This is nothing new, but it’s a choice-y way of thinking about it. Which is really what I enjoy doing.

**Definition.** Let $V$ be a model of $\ZFC$, and $\PP\in V$ be a notion of forcing. We say that a cardinal $\kappa$ is “colloopsed” by $\PP$ (to $\mu$) if every $V$-generic filter $G$ adds a bijection from $\mu$ onto $\kappa$, but there is an intermediate $N\subseteq V[G]$ satisfying $\ZF$ in which there is no such bijection, but there is one for each $\lambda\lt\kappa$.

This means that $\kappa$ has been collapsed by accident! *Oops!* Or rather, it collapsed just because the axiom of choice is present. If we take $\PP$ to be the (finite support) product of $\operatorname{Col}(\omega,\omega_n)$, then $\aleph_\omega$ is colloopsed, but not collapsed. Namely, by restricting ourselves to the inner model defined by bounded collapses we can easily show that $\aleph_\omega$ is in fact the new $\aleph_1$. This is the Feferman-Levy model (under the assumption that the ground model satisfied $V=L$ anyway).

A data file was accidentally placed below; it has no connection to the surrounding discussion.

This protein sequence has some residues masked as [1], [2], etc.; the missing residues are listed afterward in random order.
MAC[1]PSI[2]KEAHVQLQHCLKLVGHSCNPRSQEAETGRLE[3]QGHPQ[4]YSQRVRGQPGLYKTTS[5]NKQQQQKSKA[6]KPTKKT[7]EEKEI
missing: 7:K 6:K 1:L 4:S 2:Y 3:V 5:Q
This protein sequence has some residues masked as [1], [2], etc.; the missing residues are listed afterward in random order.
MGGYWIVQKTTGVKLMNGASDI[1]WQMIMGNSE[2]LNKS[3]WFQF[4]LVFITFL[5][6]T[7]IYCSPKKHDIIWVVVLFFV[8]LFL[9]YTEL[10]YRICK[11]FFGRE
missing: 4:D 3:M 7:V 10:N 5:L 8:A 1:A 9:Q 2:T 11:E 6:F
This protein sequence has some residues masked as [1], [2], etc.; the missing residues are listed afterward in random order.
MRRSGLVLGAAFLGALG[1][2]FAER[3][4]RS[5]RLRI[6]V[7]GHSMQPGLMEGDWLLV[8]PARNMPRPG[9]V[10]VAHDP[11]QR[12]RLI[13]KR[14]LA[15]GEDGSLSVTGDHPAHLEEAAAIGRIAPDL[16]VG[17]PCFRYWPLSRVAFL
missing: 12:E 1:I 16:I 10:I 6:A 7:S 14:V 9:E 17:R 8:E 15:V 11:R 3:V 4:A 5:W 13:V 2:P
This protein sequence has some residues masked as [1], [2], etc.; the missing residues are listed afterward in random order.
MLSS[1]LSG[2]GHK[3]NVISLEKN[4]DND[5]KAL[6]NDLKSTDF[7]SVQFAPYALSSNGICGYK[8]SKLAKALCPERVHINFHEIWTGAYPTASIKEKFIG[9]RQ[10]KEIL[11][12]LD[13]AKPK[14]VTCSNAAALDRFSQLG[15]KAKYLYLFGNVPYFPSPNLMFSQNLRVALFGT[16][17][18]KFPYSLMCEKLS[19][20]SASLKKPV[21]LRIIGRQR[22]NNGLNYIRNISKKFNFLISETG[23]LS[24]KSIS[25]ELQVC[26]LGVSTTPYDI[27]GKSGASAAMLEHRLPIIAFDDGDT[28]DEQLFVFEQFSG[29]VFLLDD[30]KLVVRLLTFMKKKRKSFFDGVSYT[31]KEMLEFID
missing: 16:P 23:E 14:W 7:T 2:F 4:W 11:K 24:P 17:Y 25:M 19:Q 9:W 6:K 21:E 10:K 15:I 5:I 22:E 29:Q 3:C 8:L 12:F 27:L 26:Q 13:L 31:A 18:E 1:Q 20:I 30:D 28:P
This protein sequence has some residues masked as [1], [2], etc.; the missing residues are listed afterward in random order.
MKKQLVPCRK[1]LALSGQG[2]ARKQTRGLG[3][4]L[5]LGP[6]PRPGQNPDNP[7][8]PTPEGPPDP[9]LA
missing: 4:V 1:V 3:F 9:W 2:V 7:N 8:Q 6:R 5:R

So from now on, when you apply a Levy collapse argument to a singular cardinal, you don't collapse it, you colloops it. I wonder if there is a nice characterization of colloopsing forcings. But I don't expect that to happen (a man can dream, though).